What is RSS?
RSS stands for Really Simple Syndication. RSS is an XML-based document format that provides an easy way to keep up with news and information that’s important to you. It provides headlines, URLs (links) to the source document and a brief description of the information in an easy to understand and use format. RSS-based news readers and news aggregators let you display RSS headlines on desktop and laptop computers, as well as mobile devices enabled to view RSS “feeds.” Some Web browsers, such as Firefox, can have RSS readers added to them. You can search the Internet for news readers and aggregators.
What is an RSS reader?
An RSS reader is a small software program that collects and displays RSS feeds. It allows you to scan headlines from a number of news sources in a central location.
Where can I get an RSS reader?
Some browsers — such as the current versions of Internet Explorer, Firefox, and Safari — have built-in RSS readers. If you’re using a browser that doesn’t support RSS, there are a variety of RSS readers available on the Web. Some are free to download and others can be purchased. You can find more information about RSS on the USA.gov What Is RSS? Web page.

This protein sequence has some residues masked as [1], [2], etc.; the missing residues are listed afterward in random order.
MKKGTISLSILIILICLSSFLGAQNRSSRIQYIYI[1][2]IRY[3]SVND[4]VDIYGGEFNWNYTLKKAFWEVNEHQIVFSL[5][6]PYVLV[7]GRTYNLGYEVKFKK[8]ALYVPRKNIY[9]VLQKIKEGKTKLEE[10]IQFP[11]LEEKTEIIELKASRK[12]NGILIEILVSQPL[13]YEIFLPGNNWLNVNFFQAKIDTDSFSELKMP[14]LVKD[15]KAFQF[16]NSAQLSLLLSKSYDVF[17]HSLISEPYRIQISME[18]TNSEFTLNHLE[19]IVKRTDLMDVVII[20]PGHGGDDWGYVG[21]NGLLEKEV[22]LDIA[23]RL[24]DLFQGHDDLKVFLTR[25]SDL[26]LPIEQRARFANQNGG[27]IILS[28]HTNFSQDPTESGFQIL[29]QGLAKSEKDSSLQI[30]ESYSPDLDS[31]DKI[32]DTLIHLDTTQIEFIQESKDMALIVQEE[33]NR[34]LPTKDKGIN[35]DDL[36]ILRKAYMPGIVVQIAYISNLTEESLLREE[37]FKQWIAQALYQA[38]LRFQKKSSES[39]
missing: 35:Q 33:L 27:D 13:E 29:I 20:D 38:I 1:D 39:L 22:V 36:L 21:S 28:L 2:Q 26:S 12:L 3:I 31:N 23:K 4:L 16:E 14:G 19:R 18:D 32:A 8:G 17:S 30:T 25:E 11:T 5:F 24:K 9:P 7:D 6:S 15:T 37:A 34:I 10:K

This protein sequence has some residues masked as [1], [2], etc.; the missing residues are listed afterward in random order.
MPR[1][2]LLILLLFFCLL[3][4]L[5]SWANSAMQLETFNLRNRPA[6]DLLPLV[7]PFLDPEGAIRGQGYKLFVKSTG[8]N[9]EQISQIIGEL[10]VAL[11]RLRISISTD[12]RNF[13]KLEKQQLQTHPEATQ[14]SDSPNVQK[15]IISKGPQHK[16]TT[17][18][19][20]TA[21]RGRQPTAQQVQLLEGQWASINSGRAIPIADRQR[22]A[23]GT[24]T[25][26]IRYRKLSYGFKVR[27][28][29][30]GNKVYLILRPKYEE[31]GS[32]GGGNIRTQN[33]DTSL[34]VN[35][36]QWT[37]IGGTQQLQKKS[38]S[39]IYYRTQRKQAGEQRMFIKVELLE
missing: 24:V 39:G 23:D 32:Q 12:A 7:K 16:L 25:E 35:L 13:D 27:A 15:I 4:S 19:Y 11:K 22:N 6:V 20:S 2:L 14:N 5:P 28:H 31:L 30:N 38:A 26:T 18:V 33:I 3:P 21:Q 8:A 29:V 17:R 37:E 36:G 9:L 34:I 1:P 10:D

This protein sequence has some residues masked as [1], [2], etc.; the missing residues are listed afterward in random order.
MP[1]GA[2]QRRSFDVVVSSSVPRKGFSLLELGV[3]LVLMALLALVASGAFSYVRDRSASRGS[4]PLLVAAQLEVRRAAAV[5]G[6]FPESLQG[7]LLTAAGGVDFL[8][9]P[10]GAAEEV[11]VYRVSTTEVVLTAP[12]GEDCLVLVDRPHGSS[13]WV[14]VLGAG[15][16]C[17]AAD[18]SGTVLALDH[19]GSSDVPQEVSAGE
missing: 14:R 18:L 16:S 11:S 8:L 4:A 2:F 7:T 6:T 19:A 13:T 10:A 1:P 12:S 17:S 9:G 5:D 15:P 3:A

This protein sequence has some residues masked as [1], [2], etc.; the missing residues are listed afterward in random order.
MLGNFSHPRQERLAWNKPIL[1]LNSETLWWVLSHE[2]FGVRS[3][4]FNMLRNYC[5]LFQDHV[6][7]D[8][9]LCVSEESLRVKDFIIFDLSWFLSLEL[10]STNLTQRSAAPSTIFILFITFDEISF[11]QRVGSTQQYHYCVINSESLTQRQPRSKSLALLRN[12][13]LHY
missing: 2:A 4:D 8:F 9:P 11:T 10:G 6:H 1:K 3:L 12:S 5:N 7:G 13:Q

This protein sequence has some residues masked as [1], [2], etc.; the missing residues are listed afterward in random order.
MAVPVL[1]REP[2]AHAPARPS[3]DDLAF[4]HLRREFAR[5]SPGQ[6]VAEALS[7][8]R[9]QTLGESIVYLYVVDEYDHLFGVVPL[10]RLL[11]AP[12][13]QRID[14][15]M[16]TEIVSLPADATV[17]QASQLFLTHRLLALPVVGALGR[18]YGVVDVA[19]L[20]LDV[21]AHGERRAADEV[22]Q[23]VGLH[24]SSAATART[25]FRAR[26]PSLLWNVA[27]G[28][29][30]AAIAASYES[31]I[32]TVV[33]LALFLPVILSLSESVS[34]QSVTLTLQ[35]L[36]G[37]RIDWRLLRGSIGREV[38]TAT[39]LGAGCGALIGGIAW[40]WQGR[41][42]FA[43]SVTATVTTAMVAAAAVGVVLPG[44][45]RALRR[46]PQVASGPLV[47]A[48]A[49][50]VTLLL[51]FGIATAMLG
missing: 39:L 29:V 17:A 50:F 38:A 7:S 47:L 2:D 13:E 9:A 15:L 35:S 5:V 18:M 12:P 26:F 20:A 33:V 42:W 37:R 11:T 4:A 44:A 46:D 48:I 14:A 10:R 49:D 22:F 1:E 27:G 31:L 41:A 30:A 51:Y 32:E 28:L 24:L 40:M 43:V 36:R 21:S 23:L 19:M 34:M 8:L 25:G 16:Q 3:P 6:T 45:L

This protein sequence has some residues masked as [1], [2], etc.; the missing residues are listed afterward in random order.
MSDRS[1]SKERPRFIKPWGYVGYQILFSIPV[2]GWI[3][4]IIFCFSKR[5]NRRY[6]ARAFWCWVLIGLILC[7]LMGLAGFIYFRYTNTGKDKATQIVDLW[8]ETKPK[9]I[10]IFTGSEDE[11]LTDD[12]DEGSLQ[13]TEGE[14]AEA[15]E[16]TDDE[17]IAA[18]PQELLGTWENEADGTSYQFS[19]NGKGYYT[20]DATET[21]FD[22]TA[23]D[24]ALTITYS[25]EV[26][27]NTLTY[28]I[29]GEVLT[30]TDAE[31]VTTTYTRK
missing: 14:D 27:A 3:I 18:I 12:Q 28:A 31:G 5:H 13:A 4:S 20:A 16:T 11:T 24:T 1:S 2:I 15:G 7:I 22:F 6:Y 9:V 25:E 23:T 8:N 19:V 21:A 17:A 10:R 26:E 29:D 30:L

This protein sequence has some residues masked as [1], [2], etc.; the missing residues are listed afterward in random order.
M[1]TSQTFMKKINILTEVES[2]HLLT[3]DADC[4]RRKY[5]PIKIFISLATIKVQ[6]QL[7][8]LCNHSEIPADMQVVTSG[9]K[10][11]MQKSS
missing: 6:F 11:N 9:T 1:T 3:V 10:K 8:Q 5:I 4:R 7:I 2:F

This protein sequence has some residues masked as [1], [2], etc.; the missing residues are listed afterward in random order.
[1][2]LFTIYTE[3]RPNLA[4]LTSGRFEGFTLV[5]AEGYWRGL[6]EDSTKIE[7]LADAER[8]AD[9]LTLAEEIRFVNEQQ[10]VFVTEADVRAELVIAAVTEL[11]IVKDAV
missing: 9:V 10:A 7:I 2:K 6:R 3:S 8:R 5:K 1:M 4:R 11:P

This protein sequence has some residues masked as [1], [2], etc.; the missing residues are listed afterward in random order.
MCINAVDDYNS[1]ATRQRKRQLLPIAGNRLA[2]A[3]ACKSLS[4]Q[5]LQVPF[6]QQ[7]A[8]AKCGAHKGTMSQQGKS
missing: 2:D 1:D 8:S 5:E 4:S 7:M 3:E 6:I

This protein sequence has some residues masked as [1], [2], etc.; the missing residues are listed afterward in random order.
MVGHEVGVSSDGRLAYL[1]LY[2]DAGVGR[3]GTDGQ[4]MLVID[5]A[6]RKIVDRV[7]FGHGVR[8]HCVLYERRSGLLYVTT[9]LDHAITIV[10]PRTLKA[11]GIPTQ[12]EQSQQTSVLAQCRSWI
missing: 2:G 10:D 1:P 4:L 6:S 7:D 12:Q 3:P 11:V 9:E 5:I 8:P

How do I use an RSS feed?
The first step is to choose an RSS reader. Each reader has a slightly different way of adding a new feed, also called a “channel.” Follow the directions for your reader but, in most cases, here’s how it works:
- Click on the link or more likely, the small XML or RSS button near the feed you want. You will see a page displaying XML code, or in a newer browser, a page displaying the available programs.
- From your web browser’s address bar, copy the URL (web address).
- Paste that URL into the “Add New Channel” or “Add New Feed” section of the reader. The RSS feed will start to display and regularly update the headlines for you.